Snakes On Board - The American Spectator | USA News and Politics
Snakes On Board

I’ve had difficulty explaining exactly how bizarre Yale’s behavior has been regarding its admission of Taliban bigshot Sayed Rahamatullah Hashemi, the Boola Boola Mullah. Despite all the outrage from alumni, columnists, bloggers, and letter-writers, Yale has barely even acknowledged that it has a problem, and by failing to do so has managed to make itself look even more arrogant, out of touch, and abysmally clueless.

It’s like…it’s like their house is on fire but nobody cares, since they say the fire marshal has inspected them and found nothing wrong. Or it’s like a bear is loose in their dorms, but they don’t mind because they let him in…but not quite a bear, since the Taliban’s envoy is much smoother and less alarming than a bear.

Now news breaks that Yale is blithely taking aim at its other foot, and considering hiring a history professor named Juan Cole, whose notoriety comes chiefly from his anti-war, anti-Bush screeds on his blog, and from his vehement opposition to Israel’s attempts to defend itself. And the perfect analogy hit me.

By now you’ve probably heard of this corny Snakes on a Plane movie, in which an assassin sets a crateful of poisonous vipers loose on an airliner and Samuel L. Jackson has to fight them off, armed with little more than a potty-mouth catchphrase. The movie’s not out yet, but all this buzz about it has got me thinking about what a great allegory it is for the Yale Taliban story.

If you haven’t been following the story of Yale’s Talib, just click the links as you go and you’ll be up to speed. If you have kept up, you ought to recognize some of Yale’s tactics in this little parable — in which the pilot is Yale’s President Levin, the Tower controller is the media and bloggers, and Samuel L. Jackson represents the unsuspecting alumni and students who boarded Yale Airlines long ago, and have found themselves taken for a ride.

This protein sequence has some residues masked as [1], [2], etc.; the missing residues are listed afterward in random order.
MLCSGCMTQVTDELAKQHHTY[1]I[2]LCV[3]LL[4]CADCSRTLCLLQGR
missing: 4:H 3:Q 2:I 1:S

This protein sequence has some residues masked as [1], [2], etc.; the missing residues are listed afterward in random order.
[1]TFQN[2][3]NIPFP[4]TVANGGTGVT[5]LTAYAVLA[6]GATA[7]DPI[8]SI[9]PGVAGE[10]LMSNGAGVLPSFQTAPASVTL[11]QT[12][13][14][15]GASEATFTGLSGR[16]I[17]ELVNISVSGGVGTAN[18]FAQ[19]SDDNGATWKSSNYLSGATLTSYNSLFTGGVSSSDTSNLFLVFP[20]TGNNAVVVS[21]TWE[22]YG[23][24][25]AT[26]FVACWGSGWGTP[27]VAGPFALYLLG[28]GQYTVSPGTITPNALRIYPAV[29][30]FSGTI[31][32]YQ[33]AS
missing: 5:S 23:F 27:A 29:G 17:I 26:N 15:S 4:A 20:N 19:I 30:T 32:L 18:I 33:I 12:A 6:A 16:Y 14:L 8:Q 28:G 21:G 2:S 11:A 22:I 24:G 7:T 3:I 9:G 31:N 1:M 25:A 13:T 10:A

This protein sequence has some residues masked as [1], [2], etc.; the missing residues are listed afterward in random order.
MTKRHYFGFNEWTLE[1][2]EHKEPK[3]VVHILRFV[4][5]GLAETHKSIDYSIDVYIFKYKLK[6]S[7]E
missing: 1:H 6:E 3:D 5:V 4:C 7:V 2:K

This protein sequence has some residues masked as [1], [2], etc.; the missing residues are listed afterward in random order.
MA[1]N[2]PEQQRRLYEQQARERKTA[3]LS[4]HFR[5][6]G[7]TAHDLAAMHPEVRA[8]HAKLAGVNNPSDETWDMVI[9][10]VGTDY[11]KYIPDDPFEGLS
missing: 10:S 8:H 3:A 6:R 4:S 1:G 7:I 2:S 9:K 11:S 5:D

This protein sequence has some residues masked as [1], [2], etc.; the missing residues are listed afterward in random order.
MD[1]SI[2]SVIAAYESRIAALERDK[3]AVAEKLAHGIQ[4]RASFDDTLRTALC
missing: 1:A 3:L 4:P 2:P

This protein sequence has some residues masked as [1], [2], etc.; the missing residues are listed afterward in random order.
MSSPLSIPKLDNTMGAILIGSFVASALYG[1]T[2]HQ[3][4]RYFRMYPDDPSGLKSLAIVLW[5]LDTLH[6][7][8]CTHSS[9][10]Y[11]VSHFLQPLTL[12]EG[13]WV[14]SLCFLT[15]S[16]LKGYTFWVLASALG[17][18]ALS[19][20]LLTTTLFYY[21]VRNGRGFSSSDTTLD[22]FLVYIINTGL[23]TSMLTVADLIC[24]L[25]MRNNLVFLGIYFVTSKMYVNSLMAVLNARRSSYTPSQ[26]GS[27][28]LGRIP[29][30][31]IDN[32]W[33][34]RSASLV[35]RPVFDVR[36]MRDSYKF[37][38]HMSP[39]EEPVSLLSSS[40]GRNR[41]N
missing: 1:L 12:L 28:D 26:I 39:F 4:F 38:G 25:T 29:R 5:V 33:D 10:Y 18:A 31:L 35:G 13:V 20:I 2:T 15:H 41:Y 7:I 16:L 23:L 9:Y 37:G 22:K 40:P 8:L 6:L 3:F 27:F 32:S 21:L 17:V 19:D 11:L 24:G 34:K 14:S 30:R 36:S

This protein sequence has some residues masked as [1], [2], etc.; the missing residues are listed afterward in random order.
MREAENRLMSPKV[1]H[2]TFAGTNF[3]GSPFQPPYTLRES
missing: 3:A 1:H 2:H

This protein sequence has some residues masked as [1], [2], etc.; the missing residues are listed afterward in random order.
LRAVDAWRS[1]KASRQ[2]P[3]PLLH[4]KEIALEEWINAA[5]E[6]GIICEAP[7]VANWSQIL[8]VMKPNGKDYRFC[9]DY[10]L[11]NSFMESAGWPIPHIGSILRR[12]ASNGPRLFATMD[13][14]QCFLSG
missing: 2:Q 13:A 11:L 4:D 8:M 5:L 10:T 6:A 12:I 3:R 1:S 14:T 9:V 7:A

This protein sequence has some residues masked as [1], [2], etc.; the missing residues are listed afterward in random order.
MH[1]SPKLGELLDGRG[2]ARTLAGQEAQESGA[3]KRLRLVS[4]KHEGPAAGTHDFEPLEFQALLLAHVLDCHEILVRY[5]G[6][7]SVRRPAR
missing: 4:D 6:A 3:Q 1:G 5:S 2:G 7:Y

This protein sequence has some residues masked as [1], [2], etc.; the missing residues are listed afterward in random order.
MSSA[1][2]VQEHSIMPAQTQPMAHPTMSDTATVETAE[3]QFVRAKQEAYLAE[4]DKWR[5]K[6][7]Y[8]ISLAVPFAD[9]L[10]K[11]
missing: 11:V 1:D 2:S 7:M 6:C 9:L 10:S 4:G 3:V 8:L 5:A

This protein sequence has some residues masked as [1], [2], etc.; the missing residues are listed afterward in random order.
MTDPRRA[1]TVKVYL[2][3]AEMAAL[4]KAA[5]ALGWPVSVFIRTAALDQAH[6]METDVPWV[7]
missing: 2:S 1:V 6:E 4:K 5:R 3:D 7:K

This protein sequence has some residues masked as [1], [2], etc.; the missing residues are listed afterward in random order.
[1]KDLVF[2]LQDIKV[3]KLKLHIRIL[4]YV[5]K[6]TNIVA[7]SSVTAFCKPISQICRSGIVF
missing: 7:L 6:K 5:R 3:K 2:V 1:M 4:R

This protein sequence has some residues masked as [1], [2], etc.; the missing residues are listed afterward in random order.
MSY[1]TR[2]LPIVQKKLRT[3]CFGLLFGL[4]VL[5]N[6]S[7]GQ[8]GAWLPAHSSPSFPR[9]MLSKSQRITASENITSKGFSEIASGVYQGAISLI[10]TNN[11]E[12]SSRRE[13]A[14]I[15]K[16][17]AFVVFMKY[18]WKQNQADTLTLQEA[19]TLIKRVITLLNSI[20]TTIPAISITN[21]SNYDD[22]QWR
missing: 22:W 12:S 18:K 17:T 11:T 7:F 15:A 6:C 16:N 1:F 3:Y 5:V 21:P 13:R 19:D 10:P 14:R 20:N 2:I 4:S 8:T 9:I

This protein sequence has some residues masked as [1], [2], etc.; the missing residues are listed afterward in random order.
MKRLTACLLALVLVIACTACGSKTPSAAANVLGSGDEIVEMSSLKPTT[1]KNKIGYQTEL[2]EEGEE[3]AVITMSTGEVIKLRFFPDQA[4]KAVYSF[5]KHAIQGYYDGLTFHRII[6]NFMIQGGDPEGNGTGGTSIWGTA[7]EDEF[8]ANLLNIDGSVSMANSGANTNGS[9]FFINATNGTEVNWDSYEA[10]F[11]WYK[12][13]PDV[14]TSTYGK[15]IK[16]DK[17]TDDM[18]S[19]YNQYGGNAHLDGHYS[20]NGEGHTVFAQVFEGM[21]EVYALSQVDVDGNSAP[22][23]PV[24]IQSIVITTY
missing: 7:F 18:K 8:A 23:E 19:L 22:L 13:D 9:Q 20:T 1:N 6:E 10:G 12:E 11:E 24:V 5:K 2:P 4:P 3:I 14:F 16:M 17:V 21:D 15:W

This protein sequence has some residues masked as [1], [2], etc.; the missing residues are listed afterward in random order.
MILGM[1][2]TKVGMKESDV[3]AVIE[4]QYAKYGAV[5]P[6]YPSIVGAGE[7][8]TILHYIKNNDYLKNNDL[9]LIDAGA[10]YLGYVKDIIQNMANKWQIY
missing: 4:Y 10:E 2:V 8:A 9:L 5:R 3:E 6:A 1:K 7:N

Finally, I should remind the reader that I don’t think Mr. Hashemi is a terrorist, or a physical danger to anyone. But this is an allegory, and there are other reasons that the idea of serpents and their poison is especially apt: see, e.g., Genesis 3.


PILOT: All right, ladies and gentlemen, we’ve reached cruising altitude here on Yale Airlines Fight 009, so feel free to walk about the cabin. You’ll notice we have some very special passengers aboard. They don’t have any legs or arms, but they’re very huggy…

TOWER: Umm, attention Yale flight 009. We’re getting some reports here that you’ve got…snakes loose on your plane. That can’t be right…can you confirm?

PILOT: Roger, Tower, we copy.

TOWER: You want to do something about that? Can you get rid of the snakes?

PILOT: Now, why would we want to do that?

TOWER: Wait, Yale 009, you wanted these things on board?

PILOT: (chuckles) Well, we couldn’t let Harvard Airlines get ’em! Besides, who wouldn’t want a chance to learn from our sinuous, scaly friends, Tower?


FOX NEWS REPORTER: Hey, anybody seen my puppy? What’s this in the overhead compartment? Is that…a snake? AIEEE!

SNAKE: SSSSSSSS! (note: watch that video!)

SAMUEL L. JACKSON: Man, those co-ed bathrooms are creepy. Hey, did somebody say there are snakes on this plane?

OTHER COACH PASSENGERS: Snakes! On our plane! We’re never giving this airline any money for the rest of our liveswhile these snakes are here!

FLIGHT ATTENDANT: That’s the most hateful thing I’ve ever heard a passenger say! Are you retarded?

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